County Networking Day Examines What Motivates us to get Active Outdoors?
Posted: Wed, 04 Nov 2015 10:29
At this month's County Networking Day (Wed, 18th Nov at the Mansion House SG18), we are delighted to confirm that Kelly Gordon will open proceedings with a presentation of the findings from the major research project 'Getting Active Outdoors: A study of Demography, Motivation, Participation and Provision in Outdoor Sport and Recreation in England'.
The work was commissioned by Sport England, in partnership with the Outdoor Industries Association, and examines the demand and supply of outdoor activities and takes an in-depth look at the profile of the outdoor consumer. Kelly was the project director and is a leading consultant in sports participation and market analysis.
8.9 million people are currently active outdoors and of these, 2.9 million say that they would want to do more. However, 18.2 million people are not currently active outdoors but express a desire to re-engage and participate in the next 12 months.
So, according to the research, what is it that motivates us to get active outdoors and what would encourage us to do more?
Naturally, motivations for getting involved in outdoor activity vary with age and stages of life. In order to understand preferences and motivations, the research classified people broadly into one of eight groups;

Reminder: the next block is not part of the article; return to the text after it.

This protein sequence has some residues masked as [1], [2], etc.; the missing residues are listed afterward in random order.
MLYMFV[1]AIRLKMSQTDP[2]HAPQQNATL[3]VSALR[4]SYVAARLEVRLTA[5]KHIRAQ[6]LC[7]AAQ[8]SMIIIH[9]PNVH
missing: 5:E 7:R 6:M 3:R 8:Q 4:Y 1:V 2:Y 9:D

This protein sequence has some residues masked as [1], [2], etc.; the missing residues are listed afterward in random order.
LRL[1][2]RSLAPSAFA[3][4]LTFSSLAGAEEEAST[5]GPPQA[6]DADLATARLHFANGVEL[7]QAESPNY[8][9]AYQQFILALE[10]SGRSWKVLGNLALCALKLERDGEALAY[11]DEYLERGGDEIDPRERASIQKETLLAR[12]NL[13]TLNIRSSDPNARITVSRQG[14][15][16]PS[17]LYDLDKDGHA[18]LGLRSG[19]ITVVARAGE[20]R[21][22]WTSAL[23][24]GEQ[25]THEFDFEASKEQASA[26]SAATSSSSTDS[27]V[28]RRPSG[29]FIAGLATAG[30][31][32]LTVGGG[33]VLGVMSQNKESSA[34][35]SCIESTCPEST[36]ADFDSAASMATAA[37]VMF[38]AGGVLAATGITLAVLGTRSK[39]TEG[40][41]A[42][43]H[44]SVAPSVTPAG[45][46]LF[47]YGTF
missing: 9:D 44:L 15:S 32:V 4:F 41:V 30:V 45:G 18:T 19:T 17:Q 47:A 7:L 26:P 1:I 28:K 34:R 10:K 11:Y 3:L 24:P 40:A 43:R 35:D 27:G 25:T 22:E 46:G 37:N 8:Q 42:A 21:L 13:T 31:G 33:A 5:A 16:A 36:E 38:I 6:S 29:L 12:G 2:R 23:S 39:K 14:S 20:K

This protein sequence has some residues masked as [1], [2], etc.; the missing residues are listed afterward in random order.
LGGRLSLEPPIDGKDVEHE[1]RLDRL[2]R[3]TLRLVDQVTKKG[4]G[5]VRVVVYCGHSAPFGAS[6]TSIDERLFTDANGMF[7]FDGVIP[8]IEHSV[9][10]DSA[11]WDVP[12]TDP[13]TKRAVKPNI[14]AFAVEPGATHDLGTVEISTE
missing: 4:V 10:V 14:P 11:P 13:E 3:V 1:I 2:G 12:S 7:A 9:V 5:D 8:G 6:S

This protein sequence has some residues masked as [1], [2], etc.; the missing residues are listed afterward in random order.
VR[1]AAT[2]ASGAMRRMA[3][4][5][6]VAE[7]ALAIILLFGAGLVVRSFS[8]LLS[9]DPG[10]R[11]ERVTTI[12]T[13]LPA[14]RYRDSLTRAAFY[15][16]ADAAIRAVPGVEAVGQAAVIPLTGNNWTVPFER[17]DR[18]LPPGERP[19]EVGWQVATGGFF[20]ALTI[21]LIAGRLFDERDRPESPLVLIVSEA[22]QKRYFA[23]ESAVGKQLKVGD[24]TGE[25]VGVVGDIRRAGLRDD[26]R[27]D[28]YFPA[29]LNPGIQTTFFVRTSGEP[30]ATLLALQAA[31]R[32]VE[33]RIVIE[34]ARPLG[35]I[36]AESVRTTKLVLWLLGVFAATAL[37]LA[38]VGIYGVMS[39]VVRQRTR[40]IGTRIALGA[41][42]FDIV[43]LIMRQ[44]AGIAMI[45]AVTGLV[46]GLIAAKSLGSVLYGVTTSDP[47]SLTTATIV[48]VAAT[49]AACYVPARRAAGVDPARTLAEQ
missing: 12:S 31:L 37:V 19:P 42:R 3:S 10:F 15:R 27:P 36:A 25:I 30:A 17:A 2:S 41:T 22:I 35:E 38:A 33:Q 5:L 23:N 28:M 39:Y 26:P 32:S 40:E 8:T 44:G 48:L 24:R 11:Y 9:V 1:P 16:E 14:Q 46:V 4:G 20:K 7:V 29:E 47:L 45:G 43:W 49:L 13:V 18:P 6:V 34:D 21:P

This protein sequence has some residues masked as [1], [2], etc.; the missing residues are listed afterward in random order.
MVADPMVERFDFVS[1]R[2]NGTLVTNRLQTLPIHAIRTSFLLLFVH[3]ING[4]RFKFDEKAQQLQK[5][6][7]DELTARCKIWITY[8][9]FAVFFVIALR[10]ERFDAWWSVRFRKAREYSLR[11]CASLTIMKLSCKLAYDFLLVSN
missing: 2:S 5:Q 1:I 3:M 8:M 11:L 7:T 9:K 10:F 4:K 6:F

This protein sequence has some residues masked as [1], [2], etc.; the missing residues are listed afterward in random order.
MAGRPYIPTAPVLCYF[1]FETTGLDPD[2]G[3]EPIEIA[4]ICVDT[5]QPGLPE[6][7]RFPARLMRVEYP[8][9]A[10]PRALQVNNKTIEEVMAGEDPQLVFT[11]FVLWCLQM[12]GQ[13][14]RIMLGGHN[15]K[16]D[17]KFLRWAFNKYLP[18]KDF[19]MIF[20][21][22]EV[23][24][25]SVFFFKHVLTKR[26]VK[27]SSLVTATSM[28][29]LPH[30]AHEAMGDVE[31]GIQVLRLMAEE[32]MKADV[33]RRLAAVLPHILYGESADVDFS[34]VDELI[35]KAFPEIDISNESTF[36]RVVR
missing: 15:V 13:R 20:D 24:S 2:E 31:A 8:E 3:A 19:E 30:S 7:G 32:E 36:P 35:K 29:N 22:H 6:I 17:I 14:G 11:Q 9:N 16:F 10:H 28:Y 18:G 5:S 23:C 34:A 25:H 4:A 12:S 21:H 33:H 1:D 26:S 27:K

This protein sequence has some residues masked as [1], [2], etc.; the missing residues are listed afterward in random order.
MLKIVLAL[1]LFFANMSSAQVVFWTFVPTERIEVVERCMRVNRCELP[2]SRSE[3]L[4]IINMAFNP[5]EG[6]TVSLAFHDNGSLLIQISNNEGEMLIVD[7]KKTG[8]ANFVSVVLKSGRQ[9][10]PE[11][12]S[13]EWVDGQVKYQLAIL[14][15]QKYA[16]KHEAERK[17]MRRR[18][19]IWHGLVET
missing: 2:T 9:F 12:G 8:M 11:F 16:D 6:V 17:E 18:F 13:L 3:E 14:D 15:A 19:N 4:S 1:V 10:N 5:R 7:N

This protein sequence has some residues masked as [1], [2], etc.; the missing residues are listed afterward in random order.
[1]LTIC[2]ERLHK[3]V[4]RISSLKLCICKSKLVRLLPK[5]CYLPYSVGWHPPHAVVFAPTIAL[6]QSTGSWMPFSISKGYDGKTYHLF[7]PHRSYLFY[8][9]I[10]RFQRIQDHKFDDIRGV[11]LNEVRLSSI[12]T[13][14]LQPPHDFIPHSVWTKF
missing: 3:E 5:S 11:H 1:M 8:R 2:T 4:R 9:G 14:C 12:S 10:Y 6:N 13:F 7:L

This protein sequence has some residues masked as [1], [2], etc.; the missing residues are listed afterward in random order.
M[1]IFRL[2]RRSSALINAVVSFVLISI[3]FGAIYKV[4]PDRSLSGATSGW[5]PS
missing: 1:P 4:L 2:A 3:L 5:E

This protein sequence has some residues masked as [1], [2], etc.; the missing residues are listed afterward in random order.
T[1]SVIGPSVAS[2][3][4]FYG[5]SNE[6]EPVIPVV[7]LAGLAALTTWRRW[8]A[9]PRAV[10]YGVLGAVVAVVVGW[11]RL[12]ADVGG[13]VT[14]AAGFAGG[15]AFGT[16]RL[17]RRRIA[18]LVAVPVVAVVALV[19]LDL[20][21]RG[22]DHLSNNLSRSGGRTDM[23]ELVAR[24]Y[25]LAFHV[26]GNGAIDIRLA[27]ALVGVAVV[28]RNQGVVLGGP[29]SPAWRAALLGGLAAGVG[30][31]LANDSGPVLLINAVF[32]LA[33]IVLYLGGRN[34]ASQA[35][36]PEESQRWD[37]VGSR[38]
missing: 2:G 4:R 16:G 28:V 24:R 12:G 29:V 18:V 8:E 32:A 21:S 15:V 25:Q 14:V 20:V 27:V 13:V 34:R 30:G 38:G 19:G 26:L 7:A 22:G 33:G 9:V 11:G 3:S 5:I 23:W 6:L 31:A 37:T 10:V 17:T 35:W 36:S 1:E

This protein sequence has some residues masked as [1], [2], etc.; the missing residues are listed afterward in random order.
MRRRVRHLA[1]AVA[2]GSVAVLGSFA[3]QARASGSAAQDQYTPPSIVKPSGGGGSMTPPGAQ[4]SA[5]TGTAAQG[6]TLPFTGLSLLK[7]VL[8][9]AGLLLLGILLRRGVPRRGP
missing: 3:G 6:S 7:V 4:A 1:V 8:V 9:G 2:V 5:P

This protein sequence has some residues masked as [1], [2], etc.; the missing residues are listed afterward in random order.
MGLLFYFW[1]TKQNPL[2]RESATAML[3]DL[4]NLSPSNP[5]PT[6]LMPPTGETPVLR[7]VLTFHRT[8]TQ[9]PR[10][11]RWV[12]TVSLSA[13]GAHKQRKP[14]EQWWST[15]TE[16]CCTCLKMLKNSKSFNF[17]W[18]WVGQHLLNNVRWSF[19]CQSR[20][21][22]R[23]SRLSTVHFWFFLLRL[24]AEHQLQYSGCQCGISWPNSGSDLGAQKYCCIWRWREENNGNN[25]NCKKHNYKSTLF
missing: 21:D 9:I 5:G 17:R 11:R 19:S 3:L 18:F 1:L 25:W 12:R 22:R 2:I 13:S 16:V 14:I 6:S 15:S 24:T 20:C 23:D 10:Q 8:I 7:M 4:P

- Explorer – likes sense of being part of and exploring the natural world
- Adventurer – enjoys adventure and pushing themselves physically
- Thrill Seeker – likes an adrenaline kick
- Fitness in nature – likes to keep fit in the outdoors for fresh air and freedom
- Challenger – pushes self and focussed on achieving a goal
- Freestyler – activity is a way of life and of self-expression
- Tribe member – committed to their activity and take it very seriously
- Learner – activity is a means by which to learn and develop personally
The largest group by far is the Learners at an estimated 33 per cent (of the 8.9 million people who are active outdoors), followed by the Challengers at 21 per cent then the Fitness in Nature group at 17 per cent. In the minority are the Thrill Seekers at three per cent and Freestylers at four per cent.
In the team Beds and Luton office, we decided that four of us fit into the Fitness in Nature group, two are Challengers, one is an Explorer, one a Freestyler and one a Tribe Member.
Understanding where you fit can not only help outdoor activity providers improve what they do, but also help individuals choose an activity that will appeal most to them.
To enquire about the team Beds and Luton County Networking Day email email@example.com.